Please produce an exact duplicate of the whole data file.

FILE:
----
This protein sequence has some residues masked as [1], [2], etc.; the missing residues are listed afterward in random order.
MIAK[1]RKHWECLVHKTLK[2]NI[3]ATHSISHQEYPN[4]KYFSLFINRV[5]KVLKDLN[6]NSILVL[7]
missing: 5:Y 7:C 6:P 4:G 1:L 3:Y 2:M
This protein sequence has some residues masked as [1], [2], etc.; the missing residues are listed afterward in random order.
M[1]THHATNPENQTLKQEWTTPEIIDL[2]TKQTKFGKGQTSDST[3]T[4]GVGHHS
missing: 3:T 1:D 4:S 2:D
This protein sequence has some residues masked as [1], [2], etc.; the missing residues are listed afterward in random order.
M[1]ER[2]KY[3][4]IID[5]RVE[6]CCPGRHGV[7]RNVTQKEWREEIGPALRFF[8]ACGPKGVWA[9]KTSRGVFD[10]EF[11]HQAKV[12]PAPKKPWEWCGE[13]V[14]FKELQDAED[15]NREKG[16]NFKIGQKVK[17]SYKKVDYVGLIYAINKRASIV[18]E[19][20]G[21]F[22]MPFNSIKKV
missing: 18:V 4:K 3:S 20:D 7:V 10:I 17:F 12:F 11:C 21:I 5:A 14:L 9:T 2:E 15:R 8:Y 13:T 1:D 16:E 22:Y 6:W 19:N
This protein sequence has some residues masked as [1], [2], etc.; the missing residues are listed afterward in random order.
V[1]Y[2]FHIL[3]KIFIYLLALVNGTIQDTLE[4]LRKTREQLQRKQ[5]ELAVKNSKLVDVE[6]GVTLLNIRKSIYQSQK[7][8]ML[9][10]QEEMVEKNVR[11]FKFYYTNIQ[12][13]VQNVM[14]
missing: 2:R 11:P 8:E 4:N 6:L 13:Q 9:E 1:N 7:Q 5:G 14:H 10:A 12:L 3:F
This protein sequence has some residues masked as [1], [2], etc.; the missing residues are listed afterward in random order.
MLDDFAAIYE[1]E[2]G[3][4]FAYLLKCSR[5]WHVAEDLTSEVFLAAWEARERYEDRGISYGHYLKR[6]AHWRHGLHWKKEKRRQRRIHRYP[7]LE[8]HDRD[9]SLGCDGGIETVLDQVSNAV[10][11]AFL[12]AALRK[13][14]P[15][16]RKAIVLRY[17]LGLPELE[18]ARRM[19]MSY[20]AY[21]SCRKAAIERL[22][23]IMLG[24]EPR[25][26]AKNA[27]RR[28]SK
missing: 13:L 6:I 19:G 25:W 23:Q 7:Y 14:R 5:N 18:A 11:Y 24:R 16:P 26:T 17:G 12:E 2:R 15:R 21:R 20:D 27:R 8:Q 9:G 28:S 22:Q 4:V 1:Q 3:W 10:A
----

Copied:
This protein sequence has some residues masked as [1], [2], etc.; the missing residues are listed afterward in random order.
MIAK[1]RKHWECLVHKTLK[2]NI[3]ATHSISHQEYPN[4]KYFSLFINRV[5]KVLKDLN[6]NSILVL[7]
missing: 5:Y 7:C 6:P 4:G 1:L 3:Y 2:M
This protein sequence has some residues masked as [1], [2], etc.; the missing residues are listed afterward in random order.
M[1]THHATNPENQTLKQEWTTPEIIDL[2]TKQTKFGKGQTSDST[3]T[4]GVGHHS
missing: 3:T 1:D 4:S 2:D
This protein sequence has some residues masked as [1], [2], etc.; the missing residues are listed afterward in random order.
M[1]ER[2]KY[3][4]IID[5]RVE[6]CCPGRHGV[7]RNVTQKEWREEIGPALRFF[8]ACGPKGVWA[9]KTSRGVFD[10]EF[11]HQAKV[12]PAPKKPWEWCGE[13]V[14]FKELQDAED[15]NREKG[16]NFKIGQKVK[17]SYKKVDYVGLIYAINKRASIV[18]E[19][20]G[21]F[22]MPFNSIKKV
missing: 18:V 4:K 3:S 20:D 7:V 10:I 17:F 12:F 11:C 21:I 5:A 14:L 9:T 2:E 15:R 8:Y 13:T 1:D 16:E 22:Y 6:W 19:N
This protein sequence has some residues masked as [1], [2], etc.; the missing residues are listed afterward in random order.
V[1]Y[2]FHIL[3]KIFIYLLALVNGTIQDTLE[4]LRKTREQLQRKQ[5]ELAVKNSKLVDVE[6]GVTLLNIRKSIYQSQK[7][8]ML[9][10]QEEMVEKNVR[11]FKFYYTNIQ[12][13]VQNVM[14]
missing: 2:R 11:P 8:E 4:N 6:L 13:Q 9:E 1:N 7:Q 5:G 14:H 10:A 12:L 3:F
This protein sequence has some residues masked as [1], [2], etc.; the missing residues are listed afterward in random order.
MLDDFAAIYE[1]E[2]G[3][4]FAYLLKCSR[5]WHVAEDLTSEVFLAAWEARERYEDRGISYGHYLKR[6]AHWRHGLHWKKEKRRQRRIHRYP[7]LE[8]HDRD[9]SLGCDGGIETVLDQVSNAV[10][11]AFL[12]AALRK[13][14]P[15][16]RKAIVLRY[17]LGLPELE[18]ARRM[19]MSY[20]AY[21]SCRKAAIERL[22][23]IMLG[24]EPR[25][26]AKNA[27]RR[28]SK
missing: 13:L 6:I 19:G 25:W 23:Q 7:Y 14:R 5:N 18:A 11:Y 24:R 16:P 26:T 17:G 12:E 2:R 15:R 21:R 20:D 27:R 8:Q 9:G 28:S 22:Q 4:V 1:Q 3:W 10:A